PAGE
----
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ENG 111: English Composition: Find Websites

Composition Websites

Need help outlining your paper?  Want ideas on how to write a good introduction? You'll find several sources of help at these websites.

Website Evaluation

Have you seen the cartoon showing a dog sitting at a computer monitor?  The message:  anyone can post anything they want on the Web! This is a weaknesses and a strength.  It is a strength because the Internet allows everyone to have a voice and it supports the democratic principle of free speech. At the same time, this is a weakness because it means people without qualifications, without knowledge can post information on the Internet. The burden for website evaluation rests with the user.


When reviewing a website and determining whether or not to use the page as a source for your academic assignments, consider these criteria:

Authority-always take time to exam who is behind the website. Questions to ask include: 

  •  Who is the website author?  Is contact information provided?  Are qualifications given?

Objectivity-determine if the website is free from bias.  Consider the following:

  • Is the site promoting a particular perspective on the topic?  Is the information one sided? Who is the intended audience?

Quality-examine the website information and its sources. Look for the following:

  • Is the information presented supported by references and citations? Is the topic discussed thoroughly and completely?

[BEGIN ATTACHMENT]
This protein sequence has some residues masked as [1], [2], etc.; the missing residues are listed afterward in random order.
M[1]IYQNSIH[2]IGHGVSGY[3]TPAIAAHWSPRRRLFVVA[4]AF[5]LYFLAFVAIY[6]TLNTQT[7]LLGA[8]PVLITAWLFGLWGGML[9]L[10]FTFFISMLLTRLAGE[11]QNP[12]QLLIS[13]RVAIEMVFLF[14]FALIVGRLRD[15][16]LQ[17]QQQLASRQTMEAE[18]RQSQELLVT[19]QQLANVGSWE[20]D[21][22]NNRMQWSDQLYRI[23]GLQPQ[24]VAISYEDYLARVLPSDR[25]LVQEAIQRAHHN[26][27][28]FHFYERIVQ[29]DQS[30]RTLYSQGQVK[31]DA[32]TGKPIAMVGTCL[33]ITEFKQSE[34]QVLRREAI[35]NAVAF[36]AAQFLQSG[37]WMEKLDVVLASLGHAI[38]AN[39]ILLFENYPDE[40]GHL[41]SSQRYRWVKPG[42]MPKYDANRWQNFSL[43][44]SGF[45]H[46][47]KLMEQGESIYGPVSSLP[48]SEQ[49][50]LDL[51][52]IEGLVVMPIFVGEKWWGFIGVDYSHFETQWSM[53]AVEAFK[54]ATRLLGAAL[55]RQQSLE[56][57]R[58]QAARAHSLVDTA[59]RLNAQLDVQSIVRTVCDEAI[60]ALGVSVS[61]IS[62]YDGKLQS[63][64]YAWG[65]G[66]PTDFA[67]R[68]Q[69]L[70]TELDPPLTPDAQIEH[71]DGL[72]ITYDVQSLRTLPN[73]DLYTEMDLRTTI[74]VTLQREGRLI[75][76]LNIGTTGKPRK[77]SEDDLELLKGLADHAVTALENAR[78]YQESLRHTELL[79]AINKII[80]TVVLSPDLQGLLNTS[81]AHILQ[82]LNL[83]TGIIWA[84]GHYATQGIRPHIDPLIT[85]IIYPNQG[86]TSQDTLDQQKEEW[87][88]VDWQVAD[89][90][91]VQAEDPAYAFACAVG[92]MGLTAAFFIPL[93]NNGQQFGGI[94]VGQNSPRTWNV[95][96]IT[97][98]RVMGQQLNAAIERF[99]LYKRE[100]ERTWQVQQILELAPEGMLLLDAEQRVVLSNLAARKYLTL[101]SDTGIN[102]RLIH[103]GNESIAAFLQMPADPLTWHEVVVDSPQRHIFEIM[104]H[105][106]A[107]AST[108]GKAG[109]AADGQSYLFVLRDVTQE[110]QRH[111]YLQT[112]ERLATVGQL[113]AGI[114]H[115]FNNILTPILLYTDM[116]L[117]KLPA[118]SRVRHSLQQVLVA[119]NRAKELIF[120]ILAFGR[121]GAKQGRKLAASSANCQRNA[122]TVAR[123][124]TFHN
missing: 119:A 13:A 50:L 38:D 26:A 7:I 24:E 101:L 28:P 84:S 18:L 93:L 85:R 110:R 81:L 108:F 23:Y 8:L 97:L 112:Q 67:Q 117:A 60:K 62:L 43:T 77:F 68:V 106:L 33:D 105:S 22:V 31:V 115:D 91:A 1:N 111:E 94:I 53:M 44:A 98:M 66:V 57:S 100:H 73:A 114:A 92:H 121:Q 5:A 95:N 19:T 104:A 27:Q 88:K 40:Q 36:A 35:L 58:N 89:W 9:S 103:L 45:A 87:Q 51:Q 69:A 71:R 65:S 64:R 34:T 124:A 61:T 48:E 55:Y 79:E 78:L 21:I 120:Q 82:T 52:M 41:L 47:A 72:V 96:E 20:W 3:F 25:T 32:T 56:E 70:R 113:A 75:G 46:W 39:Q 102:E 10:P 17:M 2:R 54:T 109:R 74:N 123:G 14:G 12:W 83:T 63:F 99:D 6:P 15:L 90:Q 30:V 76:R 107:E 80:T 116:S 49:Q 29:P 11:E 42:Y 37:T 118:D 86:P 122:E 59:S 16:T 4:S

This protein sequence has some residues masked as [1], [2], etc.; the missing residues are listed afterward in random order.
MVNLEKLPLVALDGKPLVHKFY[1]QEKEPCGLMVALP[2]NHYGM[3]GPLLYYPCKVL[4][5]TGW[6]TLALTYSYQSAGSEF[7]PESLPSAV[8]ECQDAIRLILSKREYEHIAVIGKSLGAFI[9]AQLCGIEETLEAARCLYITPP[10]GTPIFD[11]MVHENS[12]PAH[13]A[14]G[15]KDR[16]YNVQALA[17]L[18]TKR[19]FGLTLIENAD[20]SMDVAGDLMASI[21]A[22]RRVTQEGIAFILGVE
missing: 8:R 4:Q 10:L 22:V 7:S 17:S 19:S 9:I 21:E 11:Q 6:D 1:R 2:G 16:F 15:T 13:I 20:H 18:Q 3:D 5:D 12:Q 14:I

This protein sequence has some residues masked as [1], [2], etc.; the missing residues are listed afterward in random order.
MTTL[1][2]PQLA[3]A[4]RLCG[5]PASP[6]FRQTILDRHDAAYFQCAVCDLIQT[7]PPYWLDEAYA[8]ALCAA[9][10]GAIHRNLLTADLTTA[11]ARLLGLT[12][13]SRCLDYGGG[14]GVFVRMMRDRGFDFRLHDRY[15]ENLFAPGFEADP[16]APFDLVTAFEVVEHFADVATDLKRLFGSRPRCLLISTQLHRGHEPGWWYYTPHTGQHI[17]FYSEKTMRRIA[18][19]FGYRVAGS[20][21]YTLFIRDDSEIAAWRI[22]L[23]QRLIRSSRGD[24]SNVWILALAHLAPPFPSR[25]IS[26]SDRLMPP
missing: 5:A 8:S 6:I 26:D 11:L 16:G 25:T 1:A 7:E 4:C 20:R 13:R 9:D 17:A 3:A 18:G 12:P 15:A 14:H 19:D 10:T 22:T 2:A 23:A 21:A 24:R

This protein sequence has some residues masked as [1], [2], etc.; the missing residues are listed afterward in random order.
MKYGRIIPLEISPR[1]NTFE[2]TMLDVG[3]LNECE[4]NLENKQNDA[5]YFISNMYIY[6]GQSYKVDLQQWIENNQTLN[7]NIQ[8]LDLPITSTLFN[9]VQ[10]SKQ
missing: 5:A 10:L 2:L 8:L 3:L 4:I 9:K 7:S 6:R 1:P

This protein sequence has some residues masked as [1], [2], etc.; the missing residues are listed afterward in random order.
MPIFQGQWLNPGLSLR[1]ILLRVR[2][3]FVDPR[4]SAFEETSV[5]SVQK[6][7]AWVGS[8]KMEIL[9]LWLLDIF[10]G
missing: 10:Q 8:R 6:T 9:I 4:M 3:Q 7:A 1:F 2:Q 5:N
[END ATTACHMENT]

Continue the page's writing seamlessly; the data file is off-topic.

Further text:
Currency-quality sites are regularly reviewed and updated if necessary.  Be sure a site includes the following: 

  • Date when the site was create and date when last updated.

Domain Name-a site domain provides a clue about the validity of the site.   Check for the domain:

  • Government (.gov) and Education (.edu) sites are usually legitmate as they are associated with reputable institutions.
  • Organization (.org) and Network (.net) sites are sometimes usable, but evaluation is vital as they may be biased.
  • Commerical (.com) sites are often geared toward selling a product or service and are often not good academic sources.

Explore these websites for more information on evaluating websites:

Evaluating Web Pages
(UC Berkeley)

Wikipedia: Beneath the Surface
North Carolina State University Library

Good, the Bad & the Ugly

ICYouSee: T is for Thinking
(Ithica College)

Ask Me

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Ann Geht
Contact:
Ann Geht, Instruction Librarian
Office: (231) 995-1973
Reference Desk: (231) 995-1540
Text: (231) 774-6209
ageht@nmc.edu
Twitter: @NMC_library

NMC Osterlin Library
Office: Osterlin 100C
1701 E. Front St.
Traverse City, MI 49686

YouTube Videos

Watch these videos for a lesson in web evaluation!